iOS 14 Programming for Beginners - Fifth Edition

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By Ahmad Sahar
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  1. Chapter 1: Getting Familiar with Xcode

About this book

If you're looking to work and experiment with powerful iOS 14 features such as widgets and App Clips to create your own apps, this iOS programming guide is for you. The book offers a comprehensive introduction for experienced programmers who are new to iOS, taking you through the entire process of learning the Swift language, writing your own apps, and publishing them on the App Store.

Fully updated to cover the new iOS 14 features, along with Xcode 12 and Swift 5.3, this fifth edition of iOS 14 Programming for Beginners starts with an introduction to the Swift programming language and shows you how to accomplish common programming tasks with it. You'll then start building the user interface (UI) of a complete real-world app using the storyboards feature in the latest version of Xcode and implement the code for views, view controllers, data managers, and other aspects of mobile apps. The book will also help you apply iOS 14 features to existing apps and introduce you to SwiftUI, a new way to build apps for all Apple devices. Finally, you’ll set up testers for your app and understand what you need to do to publish your app on the App Store.

By the end of this book, you'll not only be well versed in writing and publishing applications, but you’ll also be able to apply your iOS development skills to enhance existing apps.

Publication date:
November 2020
Publisher
Packt
Pages
766
ISBN
9781800209749

 

Chapter 1: Getting Familiar with Xcode

Welcome to iOS 14 Programming for Beginners. I hope you will find this a useful introduction to writing and publishing iOS 14 apps on the App Store.

In this chapter, you'll learn how to download and install Xcode on your Mac. You'll familiarize yourself with the different parts of the Xcode user interface, and you'll create your first iOS app and run it in the iOS simulator. You will then learn how to connect an iOS device to Xcode via USB so that you can run the app on it, how to add an Apple ID to Xcode so that the necessary digital certificates can be created and installed on your device, and how to trust the certificate on your device. Finally, you will learn how to connect to your device over Wi-Fi, so you no longer need to plug and unplug your device every time you want to run an app.

By the end of this chapter, you will know how to create and run apps on the iOS simulator or a device, which you will need to do when you build your own apps.

The following topics will be covered:

  • Downloading and installing Xcode from the App Store
  • Understanding the Xcode user interface
  • Running the app in the iOS simulator
  • Using an iOS device for development
 

Technical requirements

To perform the exercises for this chapter, you will need the following:

  • An Apple Mac computer running macOS 10.15 Catalina or macOS 11.0 Big Sur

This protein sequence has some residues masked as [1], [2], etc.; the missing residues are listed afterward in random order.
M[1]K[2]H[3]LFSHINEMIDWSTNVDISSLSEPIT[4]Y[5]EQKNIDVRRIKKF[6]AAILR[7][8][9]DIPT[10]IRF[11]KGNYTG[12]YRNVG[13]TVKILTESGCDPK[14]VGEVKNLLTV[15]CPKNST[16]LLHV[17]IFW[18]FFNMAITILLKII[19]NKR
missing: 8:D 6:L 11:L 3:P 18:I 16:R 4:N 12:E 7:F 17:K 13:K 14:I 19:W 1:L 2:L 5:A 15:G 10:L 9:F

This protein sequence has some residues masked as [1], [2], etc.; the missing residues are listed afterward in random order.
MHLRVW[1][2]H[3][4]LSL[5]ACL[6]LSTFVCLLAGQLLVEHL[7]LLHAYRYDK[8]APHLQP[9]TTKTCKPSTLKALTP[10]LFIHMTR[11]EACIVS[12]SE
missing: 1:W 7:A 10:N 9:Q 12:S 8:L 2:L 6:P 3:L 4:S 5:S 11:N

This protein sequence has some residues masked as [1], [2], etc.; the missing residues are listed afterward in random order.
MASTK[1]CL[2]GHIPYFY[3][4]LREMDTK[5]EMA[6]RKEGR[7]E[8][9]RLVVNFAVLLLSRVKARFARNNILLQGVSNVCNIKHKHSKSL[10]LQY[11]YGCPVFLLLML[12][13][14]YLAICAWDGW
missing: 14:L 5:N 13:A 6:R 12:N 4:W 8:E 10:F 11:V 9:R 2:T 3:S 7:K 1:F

• An Apple ID (if you don't have one, you will create one in this chapter)
  • Optionally, an iOS device running iOS 14

The Xcode project for this chapter is located in the Chapter01 folder of the code bundle for this book, which can be downloaded here:

https://github.com/PacktPublishing/iOS-14-Programming-for-Beginner-Fifth-Edition

Check out the following video to see the Code in Action: https://bit.ly/3jvJ8hs

You'll start by downloading Xcode, Apple's integrated development environment for developing iOS apps, from the App Store in the next section.

 

Downloading and installing Xcode from the App Store

Before you begin writing iOS apps, you need to download and install Xcode from the App Store. Follow these steps:

  1. Choose App Store from the Apple menu.
  2. In the search field in the top-right corner, type Xcode and press the Return key.
  3. You should see Xcode in the search results. Click Get and click Install.
  4. If you have an Apple ID, type it in the Apple ID textbox. If you don't have an Apple ID, click the Create Apple ID button and follow the step-by-step instructions to create one:
    Figure 1.1 – Apple ID creation dialog box

    Figure 1.1 – Apple ID creation dialog box

    Important information

    You can see more information on how to create an Apple ID at this link: https://support.apple.com/en-us/HT204316#appstore

  5. Once Xcode has been installed, launch it. You should see the following Welcome to Xcode screen. Click Create a new Xcode project in the left-hand pane:
    Figure 1.2 – Welcome to Xcode screen

    Figure 1.2 – Welcome to Xcode screen

  6. You will see the new project screen as follows. In the Choose a template for your new project: section, select iOS. Choose App and then click Next:
    Figure 1.3 – Choose a template for your new project screen

    Figure 1.3 – Choose a template for your new project screen

  7. You will now see the Choose options for your new project: screen:
    Figure 1.4 – Choose options for your new project screen

    Figure 1.4 – Choose options for your new project screen

    Configure this options screen as follows:

    • Product Name: The name of your app. Enter ExploringXcode in the text field.